Employers Give It A “Shot” - How the Covid-19 Vaccine May Impact the Workplace: Part 2: Can You Offer Employees Incentives for Vaccination?

Miles & Stockbridge P.C.

There’s a legal answer and a practical one. Because we’re lawyers, let’s start with the legal answer.

Yes, an employer can offer employees incentives to get vaccinated. But doing so potentially creates a wellness program. And wellness programs are subject to several federal laws—HIPAA, the ADA, and GINA, and possibly Title VII (religious discrimination) and the FLSA—which make legal compliance tricky.

Under HIPAA, a vaccine incentive is likely to be considered a health-contingent wellness program. This kind of program is required to, among other things, (1) limit rewards to not more than 30% of the total cost of coverage under the employer’s group health plan and (2) offer a reasonable alternative to satisfying the main condition, i.e., allowing an employee to receive the reward without getting vaccinated if there is a medical reason the employee cannot satisfy the condition (i.e., get vaccinated). To comply with HIPAA, a vaccine incentive program can be (1) incorporated into a HIPAA-compliant group health plan or (2) designed to be voluntary.

The ADA generally restricts employers from obtaining medical information from employees, but it does allow inquiries about employees' health that are part of a voluntary employee health program. Asking for proof of vaccination is not considered asking about a disability. But asking why an employee didn’t get vaccinated is a disability-related inquiry. (One reason an employer might ask this question is to comply with HIPAA’s requirement to offer a reasonable alternative.)

A vaccine incentive program that’s incorporated into a group health plan is limited to employees who participate in the plan. Meanwhile, a program that is considered “voluntary” under the ADA must only offer limited incentives. The EEOC has not yet provided definitive guidance on what constitutes a “limited incentive.” The EEOC initially proposed to define “limited incentive” to include a water bottle, before withdrawing that guidance and promising to provide clearer guidance in the future.

GINA applies if your vaccine incentive program requests genetic information. This might happen, say, during intake in an onsite clinic.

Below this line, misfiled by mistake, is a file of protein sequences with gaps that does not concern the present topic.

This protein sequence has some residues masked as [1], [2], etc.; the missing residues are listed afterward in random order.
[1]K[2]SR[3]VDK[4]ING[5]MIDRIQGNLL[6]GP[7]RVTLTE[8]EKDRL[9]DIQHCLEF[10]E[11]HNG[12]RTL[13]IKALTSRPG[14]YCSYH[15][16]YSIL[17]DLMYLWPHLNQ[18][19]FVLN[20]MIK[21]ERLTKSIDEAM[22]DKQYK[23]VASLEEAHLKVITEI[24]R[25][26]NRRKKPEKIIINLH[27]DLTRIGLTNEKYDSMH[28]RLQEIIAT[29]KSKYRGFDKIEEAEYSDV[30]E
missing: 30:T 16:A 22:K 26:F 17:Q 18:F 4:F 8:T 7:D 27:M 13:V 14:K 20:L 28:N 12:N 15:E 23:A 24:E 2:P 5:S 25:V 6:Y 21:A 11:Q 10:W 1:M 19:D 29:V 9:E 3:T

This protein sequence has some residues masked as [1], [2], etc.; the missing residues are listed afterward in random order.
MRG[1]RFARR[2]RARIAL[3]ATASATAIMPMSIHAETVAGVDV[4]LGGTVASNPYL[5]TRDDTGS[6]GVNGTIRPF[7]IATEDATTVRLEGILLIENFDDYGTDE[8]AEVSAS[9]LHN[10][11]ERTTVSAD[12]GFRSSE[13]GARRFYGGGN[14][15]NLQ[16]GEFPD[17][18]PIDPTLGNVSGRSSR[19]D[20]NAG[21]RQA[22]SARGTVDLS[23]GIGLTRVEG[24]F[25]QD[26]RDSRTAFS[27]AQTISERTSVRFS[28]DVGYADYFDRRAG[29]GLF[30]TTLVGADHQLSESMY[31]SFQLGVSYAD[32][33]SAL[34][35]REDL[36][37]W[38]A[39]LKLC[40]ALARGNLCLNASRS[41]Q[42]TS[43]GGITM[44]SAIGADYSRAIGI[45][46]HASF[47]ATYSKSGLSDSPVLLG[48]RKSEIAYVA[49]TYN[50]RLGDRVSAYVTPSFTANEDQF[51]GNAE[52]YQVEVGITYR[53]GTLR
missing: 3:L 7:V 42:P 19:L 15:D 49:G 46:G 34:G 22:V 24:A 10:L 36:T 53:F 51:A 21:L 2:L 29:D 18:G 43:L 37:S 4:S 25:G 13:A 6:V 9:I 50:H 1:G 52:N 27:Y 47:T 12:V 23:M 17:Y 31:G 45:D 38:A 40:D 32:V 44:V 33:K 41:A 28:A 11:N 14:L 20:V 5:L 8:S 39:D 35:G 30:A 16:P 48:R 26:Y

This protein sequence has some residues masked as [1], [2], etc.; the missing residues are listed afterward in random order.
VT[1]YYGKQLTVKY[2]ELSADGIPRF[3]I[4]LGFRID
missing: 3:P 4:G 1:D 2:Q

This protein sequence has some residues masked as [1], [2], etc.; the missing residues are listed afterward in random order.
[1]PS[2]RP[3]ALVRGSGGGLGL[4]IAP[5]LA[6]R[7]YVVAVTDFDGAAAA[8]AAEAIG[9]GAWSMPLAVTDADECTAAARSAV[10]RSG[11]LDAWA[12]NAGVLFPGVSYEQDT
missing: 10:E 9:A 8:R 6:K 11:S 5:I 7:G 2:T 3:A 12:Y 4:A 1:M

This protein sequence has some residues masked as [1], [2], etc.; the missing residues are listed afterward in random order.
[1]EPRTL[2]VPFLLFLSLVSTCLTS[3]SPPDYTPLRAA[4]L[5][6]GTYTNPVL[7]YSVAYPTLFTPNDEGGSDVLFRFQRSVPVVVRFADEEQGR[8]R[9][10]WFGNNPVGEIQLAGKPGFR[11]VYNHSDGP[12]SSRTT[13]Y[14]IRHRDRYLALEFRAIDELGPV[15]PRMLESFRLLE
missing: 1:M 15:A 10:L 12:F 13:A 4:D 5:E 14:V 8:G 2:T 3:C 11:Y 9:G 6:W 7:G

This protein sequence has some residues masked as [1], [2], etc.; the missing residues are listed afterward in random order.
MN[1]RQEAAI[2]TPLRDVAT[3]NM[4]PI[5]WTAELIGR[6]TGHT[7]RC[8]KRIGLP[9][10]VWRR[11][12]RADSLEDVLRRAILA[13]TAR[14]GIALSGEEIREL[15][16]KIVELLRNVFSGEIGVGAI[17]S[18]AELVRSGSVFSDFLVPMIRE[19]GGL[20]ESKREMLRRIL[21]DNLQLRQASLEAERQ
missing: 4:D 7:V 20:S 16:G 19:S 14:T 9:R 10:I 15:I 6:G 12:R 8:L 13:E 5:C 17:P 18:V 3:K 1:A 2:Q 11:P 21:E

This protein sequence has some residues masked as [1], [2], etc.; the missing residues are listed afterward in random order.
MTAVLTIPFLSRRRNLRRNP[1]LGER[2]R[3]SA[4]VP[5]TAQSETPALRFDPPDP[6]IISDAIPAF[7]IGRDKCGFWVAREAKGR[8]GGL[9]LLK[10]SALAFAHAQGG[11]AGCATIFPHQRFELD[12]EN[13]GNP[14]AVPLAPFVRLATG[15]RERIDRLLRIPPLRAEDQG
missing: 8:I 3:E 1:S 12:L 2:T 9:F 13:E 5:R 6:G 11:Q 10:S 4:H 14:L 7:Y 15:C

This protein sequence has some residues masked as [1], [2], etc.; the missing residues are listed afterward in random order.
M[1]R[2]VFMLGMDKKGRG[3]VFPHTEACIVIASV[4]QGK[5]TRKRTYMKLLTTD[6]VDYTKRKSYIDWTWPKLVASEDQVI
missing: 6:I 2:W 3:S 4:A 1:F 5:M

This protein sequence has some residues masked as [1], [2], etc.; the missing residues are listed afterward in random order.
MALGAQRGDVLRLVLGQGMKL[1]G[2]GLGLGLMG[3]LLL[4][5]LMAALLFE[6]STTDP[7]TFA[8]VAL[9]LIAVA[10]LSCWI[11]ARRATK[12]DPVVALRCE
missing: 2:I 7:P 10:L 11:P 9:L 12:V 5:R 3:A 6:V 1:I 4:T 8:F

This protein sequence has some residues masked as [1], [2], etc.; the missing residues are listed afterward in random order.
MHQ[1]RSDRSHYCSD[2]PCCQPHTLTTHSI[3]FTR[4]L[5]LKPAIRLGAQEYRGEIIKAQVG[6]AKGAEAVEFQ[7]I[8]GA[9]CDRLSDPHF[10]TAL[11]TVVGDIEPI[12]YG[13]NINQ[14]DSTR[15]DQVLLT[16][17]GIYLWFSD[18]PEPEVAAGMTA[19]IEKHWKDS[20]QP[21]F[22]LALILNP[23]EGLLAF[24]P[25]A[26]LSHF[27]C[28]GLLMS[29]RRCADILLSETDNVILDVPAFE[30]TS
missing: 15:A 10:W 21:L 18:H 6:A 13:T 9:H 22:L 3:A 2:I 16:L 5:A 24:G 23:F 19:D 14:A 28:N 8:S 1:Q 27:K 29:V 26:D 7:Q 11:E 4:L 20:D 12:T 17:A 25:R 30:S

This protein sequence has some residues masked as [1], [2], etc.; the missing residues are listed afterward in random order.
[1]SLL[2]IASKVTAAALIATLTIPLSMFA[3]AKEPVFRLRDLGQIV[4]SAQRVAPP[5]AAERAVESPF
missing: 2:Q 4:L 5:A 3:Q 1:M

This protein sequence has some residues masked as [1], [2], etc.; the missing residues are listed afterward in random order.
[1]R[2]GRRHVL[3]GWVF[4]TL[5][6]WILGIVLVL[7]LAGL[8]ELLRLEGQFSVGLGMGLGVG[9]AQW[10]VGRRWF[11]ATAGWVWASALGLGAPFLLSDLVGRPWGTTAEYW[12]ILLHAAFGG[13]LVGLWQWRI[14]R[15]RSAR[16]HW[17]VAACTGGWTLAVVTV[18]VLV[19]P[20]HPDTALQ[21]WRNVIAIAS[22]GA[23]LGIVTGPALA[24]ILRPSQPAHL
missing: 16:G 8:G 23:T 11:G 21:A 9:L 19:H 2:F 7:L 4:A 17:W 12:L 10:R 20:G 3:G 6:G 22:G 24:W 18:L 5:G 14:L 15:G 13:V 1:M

Given these legal requirements, designing a vaccine incentive program—even a simple one like offering a $50 gift card to employees who get vaccinated—can be tricky. Despite the legal risk, some employers are offering vaccine incentives anyway. If you are considering providing any incentives to employees for getting vaccinated, it is a good idea to consult with legal counsel to make sure that you are properly assessing the risks.

Opinions and conclusions in this post are solely those of the author unless otherwise indicated. The information contained in this blog is general in nature and is not offered and cannot be considered as legal advice for any particular situation. The author has provided the links referenced above for information purposes only and by doing so, does not adopt or incorporate the contents. Any federal tax advice provided in this communication is not intended or written by the author to be used, and cannot be used by the recipient, for the purpose of avoiding penalties which may be imposed on the recipient by the IRS. 

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DISCLAIMER: Because of the generality of this update, the information provided herein may not be applicable in all situations and should not be acted upon without specific legal advice based on particular situations.

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